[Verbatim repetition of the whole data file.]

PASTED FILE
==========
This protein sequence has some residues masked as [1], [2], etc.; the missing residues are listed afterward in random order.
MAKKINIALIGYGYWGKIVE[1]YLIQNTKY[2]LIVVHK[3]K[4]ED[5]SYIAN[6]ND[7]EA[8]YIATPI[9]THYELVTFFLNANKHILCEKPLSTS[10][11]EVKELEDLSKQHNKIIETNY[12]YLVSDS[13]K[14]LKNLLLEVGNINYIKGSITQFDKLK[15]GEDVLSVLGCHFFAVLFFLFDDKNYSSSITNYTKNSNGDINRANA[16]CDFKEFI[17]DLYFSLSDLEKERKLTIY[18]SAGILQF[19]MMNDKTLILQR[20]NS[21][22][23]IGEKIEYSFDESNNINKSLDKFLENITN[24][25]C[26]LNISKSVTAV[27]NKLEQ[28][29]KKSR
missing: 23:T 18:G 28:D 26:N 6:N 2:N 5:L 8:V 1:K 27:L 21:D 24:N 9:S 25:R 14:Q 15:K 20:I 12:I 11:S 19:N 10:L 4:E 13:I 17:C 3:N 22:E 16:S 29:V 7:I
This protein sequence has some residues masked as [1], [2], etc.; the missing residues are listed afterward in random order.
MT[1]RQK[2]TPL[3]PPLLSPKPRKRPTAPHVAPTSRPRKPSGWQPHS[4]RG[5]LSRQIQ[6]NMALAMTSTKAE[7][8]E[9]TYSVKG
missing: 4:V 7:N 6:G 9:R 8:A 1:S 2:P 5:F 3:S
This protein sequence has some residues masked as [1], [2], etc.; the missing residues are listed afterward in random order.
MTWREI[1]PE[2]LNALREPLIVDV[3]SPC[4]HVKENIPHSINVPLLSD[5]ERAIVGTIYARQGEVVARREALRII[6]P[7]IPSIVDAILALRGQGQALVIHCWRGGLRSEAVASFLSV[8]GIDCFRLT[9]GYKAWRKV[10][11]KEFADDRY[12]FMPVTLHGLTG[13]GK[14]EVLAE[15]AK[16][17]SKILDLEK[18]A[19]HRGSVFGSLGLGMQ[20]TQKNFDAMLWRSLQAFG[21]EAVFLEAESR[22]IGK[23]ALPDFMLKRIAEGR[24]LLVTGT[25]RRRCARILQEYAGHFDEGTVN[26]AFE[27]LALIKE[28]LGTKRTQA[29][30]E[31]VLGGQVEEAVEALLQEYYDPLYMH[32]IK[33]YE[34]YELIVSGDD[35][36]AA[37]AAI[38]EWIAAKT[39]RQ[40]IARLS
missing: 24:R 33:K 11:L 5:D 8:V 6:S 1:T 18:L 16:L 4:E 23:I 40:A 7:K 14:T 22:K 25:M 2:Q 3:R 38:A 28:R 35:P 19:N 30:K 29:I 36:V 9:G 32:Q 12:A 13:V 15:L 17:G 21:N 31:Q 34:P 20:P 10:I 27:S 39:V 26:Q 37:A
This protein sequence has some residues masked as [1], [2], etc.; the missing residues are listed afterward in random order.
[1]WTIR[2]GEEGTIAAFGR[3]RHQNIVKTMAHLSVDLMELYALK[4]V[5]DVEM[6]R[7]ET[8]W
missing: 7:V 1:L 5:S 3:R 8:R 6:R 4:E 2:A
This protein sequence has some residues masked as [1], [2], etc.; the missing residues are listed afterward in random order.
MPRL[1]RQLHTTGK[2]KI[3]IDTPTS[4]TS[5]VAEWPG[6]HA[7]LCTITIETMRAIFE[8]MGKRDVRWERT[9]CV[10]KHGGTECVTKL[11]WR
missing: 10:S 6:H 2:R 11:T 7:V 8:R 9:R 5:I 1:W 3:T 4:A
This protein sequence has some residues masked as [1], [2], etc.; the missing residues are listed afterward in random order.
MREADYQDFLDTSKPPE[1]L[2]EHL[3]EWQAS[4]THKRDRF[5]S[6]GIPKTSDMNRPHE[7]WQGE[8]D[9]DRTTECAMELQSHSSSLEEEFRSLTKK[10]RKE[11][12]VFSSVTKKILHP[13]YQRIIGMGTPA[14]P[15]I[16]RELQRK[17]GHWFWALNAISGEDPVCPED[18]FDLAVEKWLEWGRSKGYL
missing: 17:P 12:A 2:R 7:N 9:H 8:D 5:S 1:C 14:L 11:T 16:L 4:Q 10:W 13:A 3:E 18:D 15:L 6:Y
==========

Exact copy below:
This protein sequence has some residues masked as [1], [2], etc.; the missing residues are listed afterward in random order.
MAKKINIALIGYGYWGKIVE[1]YLIQNTKY[2]LIVVHK[3]K[4]ED[5]SYIAN[6]ND[7]EA[8]YIATPI[9]THYELVTFFLNANKHILCEKPLSTS[10][11]EVKELEDLSKQHNKIIETNY[12]YLVSDS[13]K[14]LKNLLLEVGNINYIKGSITQFDKLK[15]GEDVLSVLGCHFFAVLFFLFDDKNYSSSITNYTKNSNGDINRANA[16]CDFKEFI[17]DLYFSLSDLEKERKLTIY[18]SAGILQF[19]MMNDKTLILQR[20]NS[21][22][23]IGEKIEYSFDESNNINKSLDKFLENITN[24][25]C[26]LNISKSVTAV[27]NKLEQ[28][29]KKSR
missing: 23:T 18:G 28:D 26:N 6:N 2:N 5:L 8:V 1:K 27:L 21:D 24:N 9:S 25:R 14:Q 15:K 20:I 12:I 11:S 19:N 10:L 4:E 13:I 17:C 3:N 22:E 16:S 29:V 7:I
This protein sequence has some residues masked as [1], [2], etc.; the missing residues are listed afterward in random order.
MT[1]RQK[2]TPL[3]PPLLSPKPRKRPTAPHVAPTSRPRKPSGWQPHS[4]RG[5]LSRQIQ[6]NMALAMTSTKAE[7][8]E[9]TYSVKG
missing: 4:V 7:N 6:G 9:R 8:A 1:S 2:P 5:F 3:S
This protein sequence has some residues masked as [1], [2], etc.; the missing residues are listed afterward in random order.
MTWREI[1]PE[2]LNALREPLIVDV[3]SPC[4]HVKENIPHSINVPLLSD[5]ERAIVGTIYARQGEVVARREALRII[6]P[7]IPSIVDAILALRGQGQALVIHCWRGGLRSEAVASFLSV[8]GIDCFRLT[9]GYKAWRKV[10][11]KEFADDRY[12]FMPVTLHGLTG[13]GK[14]EVLAE[15]AK[16][17]SKILDLEK[18]A[19]HRGSVFGSLGLGMQ[20]TQKNFDAMLWRSLQAFG[21]EAVFLEAESR[22]IGK[23]ALPDFMLKRIAEGR[24]LLVTGT[25]RRRCARILQEYAGHFDEGTVN[26]AFE[27]LALIKE[28]LGTKRTQA[29][30]E[31]VLGGQVEEAVEALLQEYYDPLYMH[32]IK[33]YE[34]YELIVSGDD[35][36]AA[37]AAI[38]EWIAAKT[39]RQ[40]IARLS
missing: 24:R 33:K 11:L 5:D 8:V 6:S 1:T 18:L 16:L 4:E 23:I 40:A 7:K 14:T 22:K 25:M 2:Q 3:R 38:A 28:R 35:P 19:N 30:K 29:I 36:V 9:G 32:Q 12:A 13:V 15:L 17:G 21:N 31:Q 34:P 20:P 10:I 27:S 39:V 26:Q 37:A
This protein sequence has some residues masked as [1], [2], etc.; the missing residues are listed afterward in random order.
[1]WTIR[2]GEEGTIAAFGR[3]RHQNIVKTMAHLSVDLMELYALK[4]V[5]DVEM[6]R[7]ET[8]W
missing: 7:V 1:L 5:S 3:R 8:R 6:R 4:E 2:A
This protein sequence has some residues masked as [1], [2], etc.; the missing residues are listed afterward in random order.
MPRL[1]RQLHTTGK[2]KI[3]IDTPTS[4]TS[5]VAEWPG[6]HA[7]LCTITIETMRAIFE[8]MGKRDVRWERT[9]CV[10]KHGGTECVTKL[11]WR
missing: 10:S 6:H 2:R 11:T 7:V 8:R 9:R 5:I 1:W 3:T 4:A
This protein sequence has some residues masked as [1], [2], etc.; the missing residues are listed afterward in random order.
MREADYQDFLDTSKPPE[1]L[2]EHL[3]EWQAS[4]THKRDRF[5]S[6]GIPKTSDMNRPHE[7]WQGE[8]D[9]DRTTECAMELQSHSSSLEEEFRSLTKK[10]RKE[11][12]VFSSVTKKILHP[13]YQRIIGMGTPA[14]P[15]I[16]RELQRK[17]GHWFWALNAISGEDPVCPED[18]FDLAVEKWLEWGRSKGYL
missing: 17:P 12:A 2:R 7:N 9:H 8:D 5:S 1:C 14:L 11:T 16:L 4:Q 10:W 13:A 3:E 18:D 15:L 6:Y